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Crypto CEO: Bitcoin Needs Year to Recover From Chinese Crackdown

Bitcoin
(Image credit: Shutterstock)

Compute North CEO Dave Perrill told The Block that Bitcoin's hash rate—a measure of the computing power devoted to mining the cryptocurrency—might not recover from China's move to shut down crypto mining operations until some time in 2022.

"We may not see the hash rate go back to the all-time-high level until Q2/Q3 next year," Perrill told The Block. "That's my hunch." But, of course, he also expects Compute North to help with that recovery: The company, which hosts mining equipment for its customers, expects to have a total capacity of 1.2 gigawatts within the next year.

Blockchain.com data indicates that Bitcoin's hash rate peaked at 180.66 million terahashes per second (THps) on May 13. It quickly dropped as China's crackdown on mining operations expanded to more provinces in June, however, until it stabilized at 84.79 million THps on July 2. Now it's starting the slow climb back up.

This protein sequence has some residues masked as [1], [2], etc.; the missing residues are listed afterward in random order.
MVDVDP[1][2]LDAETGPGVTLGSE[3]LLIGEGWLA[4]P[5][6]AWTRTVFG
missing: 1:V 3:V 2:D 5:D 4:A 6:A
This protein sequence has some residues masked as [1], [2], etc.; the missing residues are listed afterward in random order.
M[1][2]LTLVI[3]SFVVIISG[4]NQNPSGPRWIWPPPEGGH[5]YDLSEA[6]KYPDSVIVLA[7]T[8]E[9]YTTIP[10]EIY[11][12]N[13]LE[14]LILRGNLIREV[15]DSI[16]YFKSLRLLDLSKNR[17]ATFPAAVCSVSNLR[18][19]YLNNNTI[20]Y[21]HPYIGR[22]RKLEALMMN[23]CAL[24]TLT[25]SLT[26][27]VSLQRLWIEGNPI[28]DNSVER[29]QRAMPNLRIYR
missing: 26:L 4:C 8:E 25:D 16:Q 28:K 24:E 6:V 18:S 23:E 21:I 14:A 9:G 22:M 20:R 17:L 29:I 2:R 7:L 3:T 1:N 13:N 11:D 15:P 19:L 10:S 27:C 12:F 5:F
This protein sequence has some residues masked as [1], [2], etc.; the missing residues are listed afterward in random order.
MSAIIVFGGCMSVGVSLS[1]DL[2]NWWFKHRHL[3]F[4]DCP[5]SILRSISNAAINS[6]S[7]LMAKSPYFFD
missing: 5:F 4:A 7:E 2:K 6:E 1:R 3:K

Bitcoin's hash rate is likely to increase as Chinese mining operators sell their gear or move their businesses to more permissive countries. Mining the cryptocurrency has also become easier due to the decreased hash rate, which could inspire others to start their own mining operations, thereby increasing the hash rate as a result.

Efforts to mine Bitcoin using repurposed hydroelectric plants, volcanic energy, and other relatively clean sources of large amounts of power could also help the hash rate start to recover. But Perrill warned that for large-scale operations like Compute North, "it'd be a challenge, if not impossible, to be 100% renewable" at this time.